Mark Harder's stable sends out a familiar face Saturday night at Meadowlands Racetrack along with a newcomer the trainer hopes becomes a well-known regular on harness racing's biggest stages. Nine-year-old pacer Golden Receiver, the winner of 58 lifetime races and $2.09 million, makes his seasonal debut in Saturday's $30,000 FFA handicap at the Meadowlands. He is the 6-5 morning line favorite in the six-horse field, which includes Road Untraveled, Dovuto Hanover, Live On, Alexie Mattosie and Easy Again. In Saturday's first race of the night - the first of two divisions of the opening leg of the Buddy Gilmour Memorial Series - fans will get to see the career debut of Well Said Stride. The now 3-year-old pacer was purchased for $380,000 under the name Churchill Hanover at the 2012 Standardbred Horse Sale. He is 20-1 on the morning line in an 11-horse field. Jimmy Takter's Capital Account, who has three wins and a second in four lifetime starts, is the 4-5 favorite. Golden Receiver was hampered by foot woes last year, but still won nine of 25 races and earned $497,878 for owners Our Horse Cents Stables and Nina Simmonds. His victories included the Allerage Open Pace and Presidential Series final. He finished second by a neck to Foiled Again in the season-ending TVG Championship at the Big M. "We had issues with a foot from mid-year on; we battled a little issue with it," Harder said. "He'd have his good days and bad days on it. That last race, that TVG, was really an exciting race. What a great horse (Foiled Again) is. We gave him a run there, but we were never getting past him. "(Golden Receiver) seems just as good. He's going to be a year older and I think older horses take a little more to get sharp, but he seems really good and healthy and happy and sound. We'll see what happens this year." Harder, who was prepping Golden Receiver for this year's Presidential only to see the event canceled because of a lack of entries, knows the gelding will need to be at his best to take on the sport's best older pacers again. The division saw nine different horses win major stakes last season. "We had that issue with the (right front) foot and there were weeks where he wasn't at his best and it showed on the track," Harder said. "This is like going to war every week because there are so many good horses and they race hard. They all had their little time, but there wasn't anybody that was good right through the year. It was just too tough of a class to dominate." Harder expects Golden Receiver to compete in most of the division's stakes events, but will bypass some races on smaller tracks. Golden Receiver hit the board 14 times last season, with 11 of those coming on one-mile ovals (10 at the Meadowlands). "We'll find his spots," Harder said. "We'll miss a few. We'll miss Tioga and a few other places that we went. I think we'll just do the Meadowlands and Woodbine and Mohawk." Golden Receiver has won 25 of his last 55 races, hitting the board 39 times, dating back to October 2011. He earned $1.48 milliCon during that span. "That's what you always look for, horses like him," Harder said. "It's nice to have him in the barn. He can never do anything to disappoint me, that horse. He really can't. Whatever happens going forward, I know he's getting older and he's going to get tired somewhere along the line, but he can't do anything to disappoint me." Meanwhile, Well Said Stride will try to find his stride in the Buddy Gilmour Memorial. Harder purchased the colt - a half-brother to stakes-winners Cathedra Dot Com, Cabrini Hanover, Western Shooter and The Preacher Pan - for Aussie's Emilio and Maria Rosati. The horse is a son of stallion Well Said out of the mare Cathedra. Well Said Stride qualified three times last year, but wasn't himself after making a break in his first attempt. "I liked him training down last year," Harder said. "We went to the Meadowlands for his first qualifier and he was going to pace (1):54-and-change and do it nicely and he made a little speed break. He kind of did something to himself behind and he was never the same after that. We tried to get him through it and it just didn't work, so we quit with him and gave him the time. Hopefully this is a better year." This year, Well Said Stride finished fourth in his first qualifier with driver Tim Tetrick and seventh in his second effort with driver Andy Miller. But Harder was happy with the preps and will have Tetrick in the bike Saturday. "We've just sat him in for both his qualifiers and he had good pace in both of them," Harder said. "He got shuffled out of the first out and was stuck behind some horses in the second one. Both drivers said he was good. "He's not a world-beater but I think he's still a very useful colt. We've got him staked to a lot. (But) he's got a lot to learn." The Gilmour Series is a good chance for Well Said Stride to get his feet wet. The series is for 3-year-old pacers that were non-winners of two pari-mutuel races or $30,000 lifetime through Dec. 15. "This is a good place to start because there are a lot of horses similar to him; a lot of them that went through last year and didn't do too well for one reason or another," Harder said. "When they didn't do anything at (age) 2 you're a bit behind the 8-ball going against those colts that had 10 or 12 starts and paced fast at 2. You've got to find a way to catch up to them without hurting them. These races, hopefully, will help. "You'll hear his name this year. He's a good happy horse. He enjoys himself. We hope we can go to the racetrack and it will carry over and he'll want to be doing that work out there. Mentally, he's just playful and not really into it yet. But I think in a few starts, as with any young horse, he'll hit his best stride. He'll be OK. He'll show up." by Ken Weingartner, for Harness Racing Communications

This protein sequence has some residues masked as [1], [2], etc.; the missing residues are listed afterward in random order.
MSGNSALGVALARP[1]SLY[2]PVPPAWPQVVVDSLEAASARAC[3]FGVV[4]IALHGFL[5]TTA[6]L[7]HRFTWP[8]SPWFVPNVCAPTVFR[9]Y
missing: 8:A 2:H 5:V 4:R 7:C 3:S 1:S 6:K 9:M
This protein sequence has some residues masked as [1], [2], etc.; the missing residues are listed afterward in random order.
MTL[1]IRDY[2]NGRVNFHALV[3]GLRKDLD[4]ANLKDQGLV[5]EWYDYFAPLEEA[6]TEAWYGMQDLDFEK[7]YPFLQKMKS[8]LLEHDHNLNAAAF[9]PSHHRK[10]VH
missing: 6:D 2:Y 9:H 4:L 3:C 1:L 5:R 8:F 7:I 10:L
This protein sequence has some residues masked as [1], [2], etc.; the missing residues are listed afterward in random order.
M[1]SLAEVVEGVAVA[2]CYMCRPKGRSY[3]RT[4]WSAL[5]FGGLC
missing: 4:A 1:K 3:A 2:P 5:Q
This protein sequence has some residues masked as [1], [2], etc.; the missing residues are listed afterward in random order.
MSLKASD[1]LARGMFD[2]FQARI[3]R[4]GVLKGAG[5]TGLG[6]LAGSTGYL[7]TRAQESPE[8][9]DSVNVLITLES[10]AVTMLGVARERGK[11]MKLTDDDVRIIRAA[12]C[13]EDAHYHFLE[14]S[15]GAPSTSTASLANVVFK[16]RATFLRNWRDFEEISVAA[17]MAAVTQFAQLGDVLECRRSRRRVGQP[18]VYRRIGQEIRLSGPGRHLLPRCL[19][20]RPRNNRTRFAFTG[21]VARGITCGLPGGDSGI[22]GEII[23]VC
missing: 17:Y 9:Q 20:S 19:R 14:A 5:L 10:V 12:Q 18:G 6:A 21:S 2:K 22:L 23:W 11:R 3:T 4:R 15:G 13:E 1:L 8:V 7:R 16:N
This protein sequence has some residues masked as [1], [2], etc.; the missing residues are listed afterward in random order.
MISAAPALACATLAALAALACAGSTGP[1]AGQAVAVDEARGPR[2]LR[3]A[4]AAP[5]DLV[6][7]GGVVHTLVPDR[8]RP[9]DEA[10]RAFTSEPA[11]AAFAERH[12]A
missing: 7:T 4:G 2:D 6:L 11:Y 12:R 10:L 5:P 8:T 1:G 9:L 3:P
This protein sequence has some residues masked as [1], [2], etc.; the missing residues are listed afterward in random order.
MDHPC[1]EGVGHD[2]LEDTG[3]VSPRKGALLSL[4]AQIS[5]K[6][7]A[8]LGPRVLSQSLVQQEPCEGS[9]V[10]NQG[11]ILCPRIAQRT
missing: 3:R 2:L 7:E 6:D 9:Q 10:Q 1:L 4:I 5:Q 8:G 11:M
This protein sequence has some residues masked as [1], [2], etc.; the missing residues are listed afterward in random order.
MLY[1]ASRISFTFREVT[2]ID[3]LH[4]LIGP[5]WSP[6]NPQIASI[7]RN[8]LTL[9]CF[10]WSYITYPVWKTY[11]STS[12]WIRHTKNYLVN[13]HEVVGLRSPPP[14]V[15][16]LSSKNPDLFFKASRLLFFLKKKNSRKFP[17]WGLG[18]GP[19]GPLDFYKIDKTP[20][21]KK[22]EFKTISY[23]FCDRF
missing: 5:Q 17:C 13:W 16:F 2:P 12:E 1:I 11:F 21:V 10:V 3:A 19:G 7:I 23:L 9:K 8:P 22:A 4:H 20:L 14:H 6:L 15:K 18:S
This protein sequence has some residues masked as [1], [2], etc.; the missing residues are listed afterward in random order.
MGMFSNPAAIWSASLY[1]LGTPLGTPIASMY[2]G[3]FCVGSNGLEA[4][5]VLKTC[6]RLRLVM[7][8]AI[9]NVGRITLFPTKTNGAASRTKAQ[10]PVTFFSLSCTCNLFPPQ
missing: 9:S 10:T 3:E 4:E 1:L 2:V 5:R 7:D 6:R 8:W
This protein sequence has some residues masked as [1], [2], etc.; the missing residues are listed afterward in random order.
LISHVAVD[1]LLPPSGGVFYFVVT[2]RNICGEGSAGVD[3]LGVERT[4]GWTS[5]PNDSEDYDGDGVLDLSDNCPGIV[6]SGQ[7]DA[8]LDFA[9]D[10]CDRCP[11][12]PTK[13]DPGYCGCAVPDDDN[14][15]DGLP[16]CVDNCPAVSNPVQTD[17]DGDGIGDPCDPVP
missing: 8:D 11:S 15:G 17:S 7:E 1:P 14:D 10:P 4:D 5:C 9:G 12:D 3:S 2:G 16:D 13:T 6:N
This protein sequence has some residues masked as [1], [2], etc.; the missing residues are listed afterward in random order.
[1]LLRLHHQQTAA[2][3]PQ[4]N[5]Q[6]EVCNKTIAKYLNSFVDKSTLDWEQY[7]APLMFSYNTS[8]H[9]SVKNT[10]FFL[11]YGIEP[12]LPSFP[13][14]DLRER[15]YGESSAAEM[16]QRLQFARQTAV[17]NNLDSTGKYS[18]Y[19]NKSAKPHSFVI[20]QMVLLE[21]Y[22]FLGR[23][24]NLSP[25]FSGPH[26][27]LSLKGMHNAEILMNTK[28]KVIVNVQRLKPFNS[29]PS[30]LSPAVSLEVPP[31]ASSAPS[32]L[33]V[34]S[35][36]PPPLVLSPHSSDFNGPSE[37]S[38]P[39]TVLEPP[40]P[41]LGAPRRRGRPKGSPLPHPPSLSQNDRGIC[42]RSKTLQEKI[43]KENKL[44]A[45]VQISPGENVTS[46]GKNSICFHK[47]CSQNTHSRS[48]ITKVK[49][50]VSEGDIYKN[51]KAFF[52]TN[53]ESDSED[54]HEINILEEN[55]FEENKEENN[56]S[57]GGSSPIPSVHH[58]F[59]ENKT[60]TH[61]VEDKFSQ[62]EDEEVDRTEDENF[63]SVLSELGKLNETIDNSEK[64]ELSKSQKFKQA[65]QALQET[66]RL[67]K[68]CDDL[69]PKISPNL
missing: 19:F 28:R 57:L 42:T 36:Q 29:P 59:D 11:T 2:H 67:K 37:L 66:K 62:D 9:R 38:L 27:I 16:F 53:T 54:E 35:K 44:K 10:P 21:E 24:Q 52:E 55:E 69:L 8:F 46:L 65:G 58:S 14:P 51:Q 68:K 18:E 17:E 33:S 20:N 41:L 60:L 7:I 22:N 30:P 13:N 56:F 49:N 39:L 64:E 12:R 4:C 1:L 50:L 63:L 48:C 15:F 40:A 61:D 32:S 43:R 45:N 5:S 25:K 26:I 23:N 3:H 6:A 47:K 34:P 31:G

When Ross Wolfenden was growing up in New Zealand he dreamed of driving in the United States. His father Peter Wolfenden was a hero there through the deeds of New Zealand’s greatest pacer – Cardigan Bay. It was something he wanted to do – and now more than four decades later Wolfenden has been the leading driver in Delaware for several years. “I came here (USA) with Dad when I was a kid and realised everything was much bigger and faster in the States. I thought to myself I want to do that one day. That dream always stayed with me, and now I’m married to an American lady, and living the dream,” the 50-year-old Felton (Delaware) resident said. Wolfenden relocated to the United States in 1993 and had a good look around the country before taking up driving seriously a couple of seasons later. He scoffed at being told he was New Zealand’s most winningest driver. “You can’t compare me to Tony Herlihy and Maurice McKendry who have won 3,000 races. I race five days a week and could race seven if I didn’t have a family. “In New Zealand they race one and two times a week if they are lucky. There’s a lot more racing opportunities here. If I was back in New Zealand I would be nowhere near 3,000,” Wolfenden said. As at Sunday January 26, Wolfenden had driven 5,746 winners from 41,327 drives. He’s also ran second 5,746 times and placed third on 5,933 occasions. His career earnings stand at a whopping $52,097,215. His best year since taking up driving in the United States in 1993 came in 2010 when he reined home 405 winners. Stake-wise 2007 was his best season when he cracked $4.2 million in purses. As for his training stats, Wolfenden has only trained 15 seasons since 1994, winning 98 races from 361 starters. His career earnings there stand at $561,911. His legendary father, Pukekohe based Peter won 1,762 races throughout his New Zealand career. Wolfenden junior never ever thought he would surpass his number of race wins and still believes he hasn’t. “What Dad did was amazing because he could have driven a lot more, but didn’t. You can’t compare the two countries. I’m very proud of what my father did in the sulky. Yes he was and still is a legend down there. “And many people up here still remember him from those Cardigan Bay days. That’s an honour,” Wolfenden told HRNZ from his Delaware home. The USA ‘Wolfie’ has won just over twenty $100,000 races, and has driven six winners at a meeting eight times. In May 2012 he astonishingly won eight of the 13 races on offer at Harrington Raceway – the last being the best horse he has trained, the now 10-year-old Camotion – Run With The Tiger (Albatross) mare, Keystone Rhythm. “She’s a lovely mare and won the Mares Invitational several times. She’s gone a bit lame at present. I want to keep racing her, but if she doesn’t come back I’ll breed from her. “She’s from the Albatross line so I think she will leave some nice foals,” said Wolfenden. ‘Wolfie’ has won the last four Harrington driving titles and been in the top three reinsmen at Dover Downs for several years. His biggest win came in 1998 behind Soul Of The Matter in the $150,000 Battle Of Freehold Pace. “I’ve never really driven at the big tracks. I did however drive at the Lexington Red Mile one day and won behind the Mark Harder trained Pleasure Chest. That was 2001 and we went 1:50.5. “I came to Delaware in 2003 simply because they were the first state to implement the slots. I live just eight minutes from Harrington and 20 from Dover Downs. “It suits me nicely here. Sometimes when I was driving in New Jersey it would take me three hours in peak hour traffic to get home. When Riley was born I soon wised up to that. I’m now getting much more sleep,” Wolfenden said. Riley (13) is his only child. He met his Pennsylvanian-born wife Ingrid while driving in California in 1994. Asked if he had any ambitions left in the sport, Wolfenden replied: “I want to keep driving and win 6,000 races. I’d also like to own a good horse because that way there’s not so much work and the money is easier to make,” he said. In New Zealand Wolfenden drove from 1986-1992, winning 50 races from 725 starters and amassing $444,250 in stakes. “If I had my life over again I think I would have probably settled in Australia, simply because it’s a lot closer to home. “Racing never stops over here and sadly because of that it’s been seven years since I last seen my parents. I would give anything to get back there and see my family and do some fishing. “I’d love to catch a big snapper and get someone to show me how to smoke it,” Wolfenden added. By Duane Ranger (Harness Racing New Zealand)